Developers’ Lexicon


bacchus-w-paperplane-blmirrorcr“Honey! Hit the brakes!”

“What? Why?!”

“Didn’t you see the sign? ‘Mirage Crossing.’ Who knows what damage might be done to our car if we hit one.”

“Give me a break — that’s just a subdivision sign…”

“‘Mirage Crossing…’ Where do developers get those names, anyway?

“You’re always nitpicking. What difference does it make?”

“Another one that bugs me is, ‘Chaparral Pines,’ up at Payson. Everyone knows that a chaparral wouldn’t be a chaparral if it had pines.”

“Nobody knows what a chaparral is, or cares.”

“Sure they do. I think a little more honesty would be in order when naming these places… you know, no more ‘Thunder Ridge’ stuff, on the flats next to the grocery store.”

“So what do you expect? If they really wanted to be honest they’d have to use names like ‘Neighborview Court,’ or ‘Barking Dog Estates.’ Who’d want to live in those places?”

“Even those are euphemistic; should be ‘Neighbor-Viewed-in Court,’ and ‘Barking Dogs Estate.’ After all, it takes more than one barking dog to make a neighborhood.”

“That’s my point. Nobody wants to face the grim reality of living in a subdivision. They want to live on some mountain peak just far enough from the neighbors to feign isolation. Not being able to afford it, they have to settle for just the name. At best, all most people can afford is a place that used to be beautiful.”

“Well then, at least they could use names reflecting the past beauty of the place.”

“Fine. You buy a house at ‘Desecrated Meadow.’ Even ‘Mirage Crossing’ is better than that.”

“I suppose you’re right. Maybe naming subdivisions is all about mirages after all. But at least they could be fun, or smart. Look at this dumb name, ‘Pine Oaks Subdivision,’ what the heck does that mean?”

“Graft?”

“No, just misleading the public.”

“I mean the trees; maybe they graft the trees.”

“Yeah, right… Actually, the names for all these subdivisions are so common I’ve always wondered if developers use one of those little books to dream them up — you know, like the ones for naming babies. Sort of a ‘developers’ lexicon.’”

“Gotcha… has a list of names to choose from, like ‘forest, carriage, crossing, lamp, brook, eagle, estate,’ and so on.”

“Right, just pick two or three like from a Chinese menu and glue ‘em together so they sound good, like ‘Eagle Carriage Estates,’ or ‘Lamp Brook Crossing.’ That way they don’t have to waste valuable development time researching local history, flora, or fauna in search of appropriate names.”

“You never give people enough credit. I’ll bet developers put together focus groups looking for just the right names to attract consumers to their projects.”

“I see, multi-disciplinary brainstorm sessions using linguistics experts and humorists to educate the public through the vehicle of parody… I can think of only a few names that clever, and they’re businesses, not subdivisions.”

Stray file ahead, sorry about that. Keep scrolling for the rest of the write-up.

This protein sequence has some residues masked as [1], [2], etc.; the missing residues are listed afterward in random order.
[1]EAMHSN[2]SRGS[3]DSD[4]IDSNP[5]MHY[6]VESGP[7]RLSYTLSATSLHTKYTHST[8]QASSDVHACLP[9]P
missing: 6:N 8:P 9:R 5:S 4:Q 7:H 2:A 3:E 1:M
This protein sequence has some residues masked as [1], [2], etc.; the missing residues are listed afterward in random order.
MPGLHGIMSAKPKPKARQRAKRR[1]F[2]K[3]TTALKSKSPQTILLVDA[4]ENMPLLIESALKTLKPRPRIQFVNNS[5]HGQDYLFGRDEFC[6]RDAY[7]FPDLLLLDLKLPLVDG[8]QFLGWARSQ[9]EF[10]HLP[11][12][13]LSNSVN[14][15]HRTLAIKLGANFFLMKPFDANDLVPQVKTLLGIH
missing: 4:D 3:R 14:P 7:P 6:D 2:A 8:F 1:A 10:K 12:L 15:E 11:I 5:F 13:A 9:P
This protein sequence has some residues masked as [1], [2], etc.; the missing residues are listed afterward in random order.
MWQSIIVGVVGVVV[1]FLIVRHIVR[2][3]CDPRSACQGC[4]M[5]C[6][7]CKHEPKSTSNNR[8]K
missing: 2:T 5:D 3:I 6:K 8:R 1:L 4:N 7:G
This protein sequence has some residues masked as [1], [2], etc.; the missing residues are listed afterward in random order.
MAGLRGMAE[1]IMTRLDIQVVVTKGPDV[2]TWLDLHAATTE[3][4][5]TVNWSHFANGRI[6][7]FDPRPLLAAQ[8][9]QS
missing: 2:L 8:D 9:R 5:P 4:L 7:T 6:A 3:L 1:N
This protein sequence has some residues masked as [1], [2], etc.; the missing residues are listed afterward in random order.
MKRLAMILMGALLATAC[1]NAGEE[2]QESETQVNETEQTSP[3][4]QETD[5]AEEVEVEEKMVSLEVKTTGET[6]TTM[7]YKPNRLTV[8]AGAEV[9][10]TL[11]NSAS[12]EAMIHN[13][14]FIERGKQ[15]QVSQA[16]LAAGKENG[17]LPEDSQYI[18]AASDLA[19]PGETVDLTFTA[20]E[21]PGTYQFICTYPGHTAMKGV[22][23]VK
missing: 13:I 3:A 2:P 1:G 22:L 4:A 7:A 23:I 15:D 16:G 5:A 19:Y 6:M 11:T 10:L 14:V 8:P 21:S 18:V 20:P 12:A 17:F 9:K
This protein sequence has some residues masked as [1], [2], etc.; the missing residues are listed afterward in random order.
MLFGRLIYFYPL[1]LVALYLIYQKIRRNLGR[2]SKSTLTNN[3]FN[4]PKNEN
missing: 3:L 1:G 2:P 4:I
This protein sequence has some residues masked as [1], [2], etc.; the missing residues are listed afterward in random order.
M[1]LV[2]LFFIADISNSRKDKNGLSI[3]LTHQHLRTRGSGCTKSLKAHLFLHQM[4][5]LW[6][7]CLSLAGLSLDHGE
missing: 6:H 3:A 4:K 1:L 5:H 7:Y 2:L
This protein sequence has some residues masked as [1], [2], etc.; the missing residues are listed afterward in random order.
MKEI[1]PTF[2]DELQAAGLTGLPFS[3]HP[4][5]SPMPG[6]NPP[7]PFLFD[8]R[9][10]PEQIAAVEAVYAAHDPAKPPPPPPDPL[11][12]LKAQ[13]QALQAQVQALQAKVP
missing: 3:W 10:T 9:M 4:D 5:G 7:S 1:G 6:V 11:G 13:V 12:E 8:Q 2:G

“Like what?”

“Like the ‘Tyler Too Carwash.’ Remember? Right across the street from Tippecanoe Mall in Lafayette, Indiana, just a few miles from where Harrison fought the battle of Tippecanoe. That one’s pretty clever, playing off the famous Presidential campaign slogan of 1836…”

“You’re getting into some pretty obscure stuff, there. Do you really think the average passer-by appreciates the humor?”

“Well I appreciate it, anyway. And how about Grant’s Body Shop?”

“In Richmond?”

“Yeah. That’s a good one too, at least when you see the picture of the dead general’s corpse on the sign; and it could only work in the capital of the Confederacy. But I’m telling you, clever names like that are most certainly on a higher plane than ‘Canyon Crest.’”

“Huh?”

“‘Canyon Crest.’ We just passed it. How can a canyon have a crest, much less here in the desert flats? It insults the intelligence. No focus group would ever come up with a name like that, experts or not.”

“So what are you saying — there’s a ‘conspiracy’ to come up with these names? You always think everything is a conspiracy!”

“Obviously, these subdivision names are part of the media-industrial conspiracy to dumb down America.”

“Well I think you give them way too much credit. So far as I can tell they’re just a bunch of oxymorons.”

“What? The developments or the developers?”

“Both.”

©2009, 2013 Gregory N. Brown

5 Responses to “Developers’ Lexicon”

  1. Having worked with a few neighborhood developers here on branding and marketing, I assure you you are pretty much right on the money. And just on a personal note, it’s always fun to explain to a call center operator why we live on Pelican Place in Carmel, Indiana. Blue herons, cardinals, finches– sure. Pelicans– not so much.

    • paperjet Says:

      Jan, you are such a blast! I wrote this before the latest naming fad of ultra-long subdivision names like Desert Cactus at Pelican Place Seaside at Tierra Fuego Bellissimo. (What’s with all the Italian stuff, anyway?)

  2. Great Post Greg. We live in Trappers Crossing in Hesperus, Colorado, and the boys are always working it into a spoonerism. Actually that has some historical significance. The area was a large cattle ranch, and I can’t imagine the cowhands didn’t engage in a cowchip throwing contest from time to time.

    TF

  3. Janis Says:

    Gosh, Greg– must be karma. Guess what are our newest project is? Guess we’ll have to be stealing some of your good ideas!

    • paperjet Says:

      Can’t wait to hear more about it, Jan. I’m depending on you and Bernie to prove me wrong!

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